If we cast ourselves quickly as the hero of this song we may find ourselves in despair – who has such deep desire and joy? Let us eavesdrop on his prayer. Don’t miss the introduction: V1: “A song of David, the King, in the wilderness.” 

 “Of David” –Who is David? Israel’s great king – whose name “David” means BELOVED. He is a vivid picture of the Long Expected Christ – the One who always enjoyed a Heart-to-Heart relationship with the Father, always knowing the Father’s love.

 “In the wilderness.” Biblically the wilderness is land outside the vitality of Eden, the place of 40 years of trials for Israel between Slavery and the land flowing with milk and honey. The wilderness is where John the Baptist came calling people to turn back to God. And in Hosea 2:14 the LORD allured his people in the wilderness. A harsh and afflicting place, a place to seek and find redemption. In Psalm 63. David suffers. The One God Loves is in the wilderness. That helps us see that outward suffering doesn’t mean God is against us. If your life feels like the wilderness that doesn’t mean God doesn’t love you. Similarly don’t mistake outward prosperity with God’s approval of you. For David and for Jesus – those God loves do suffer. “Jesus loves me this I know for the Bible tells me so – and because he is with me in my suffering”.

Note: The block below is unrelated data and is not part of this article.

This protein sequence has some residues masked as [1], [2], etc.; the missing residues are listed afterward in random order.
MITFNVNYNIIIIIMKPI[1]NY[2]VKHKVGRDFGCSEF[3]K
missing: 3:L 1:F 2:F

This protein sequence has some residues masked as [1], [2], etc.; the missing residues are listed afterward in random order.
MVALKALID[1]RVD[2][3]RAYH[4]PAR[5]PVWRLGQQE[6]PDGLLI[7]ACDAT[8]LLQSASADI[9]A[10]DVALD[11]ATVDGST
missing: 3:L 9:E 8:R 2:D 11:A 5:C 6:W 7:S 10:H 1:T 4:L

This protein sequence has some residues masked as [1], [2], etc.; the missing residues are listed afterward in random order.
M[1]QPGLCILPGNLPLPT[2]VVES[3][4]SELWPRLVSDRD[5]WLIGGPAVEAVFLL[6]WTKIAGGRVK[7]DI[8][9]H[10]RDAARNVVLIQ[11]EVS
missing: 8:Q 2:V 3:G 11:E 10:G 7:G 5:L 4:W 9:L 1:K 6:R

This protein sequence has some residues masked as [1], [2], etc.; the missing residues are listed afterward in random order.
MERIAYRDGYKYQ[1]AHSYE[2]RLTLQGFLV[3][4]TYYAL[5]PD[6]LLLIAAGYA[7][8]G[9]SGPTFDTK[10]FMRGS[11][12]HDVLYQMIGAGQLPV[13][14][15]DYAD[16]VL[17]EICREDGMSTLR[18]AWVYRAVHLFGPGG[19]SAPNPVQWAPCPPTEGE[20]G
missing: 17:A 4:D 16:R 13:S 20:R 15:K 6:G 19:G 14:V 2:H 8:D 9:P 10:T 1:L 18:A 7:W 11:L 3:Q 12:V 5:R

Let’s listen in to the Beloved in his suffering: v1, he turns to God. What does he pray? He calls to “God, MY God”. This is his personal, sincere, earnest cry – his cry may become ours, but firstly it is his. V1: “my soul thirsts”. The soul is throaty. It’s about desires. This beloved in the wilderness is desperately thirsty, parched not for water but for God. This David is so different from our society. We love to say “I need nothing” but he is desirous and needy. He has an inconsolable longing for “My God”. We put on a brave face but we are needy: hungry, curious and desirous and dependent. Men and women in the past have searched for continents and begun to explore space, and today we have the internet. We search here and there. We’re Google-hearted people! We don’t always know what we’re looking for but we still search, often settling for less than really satisfies.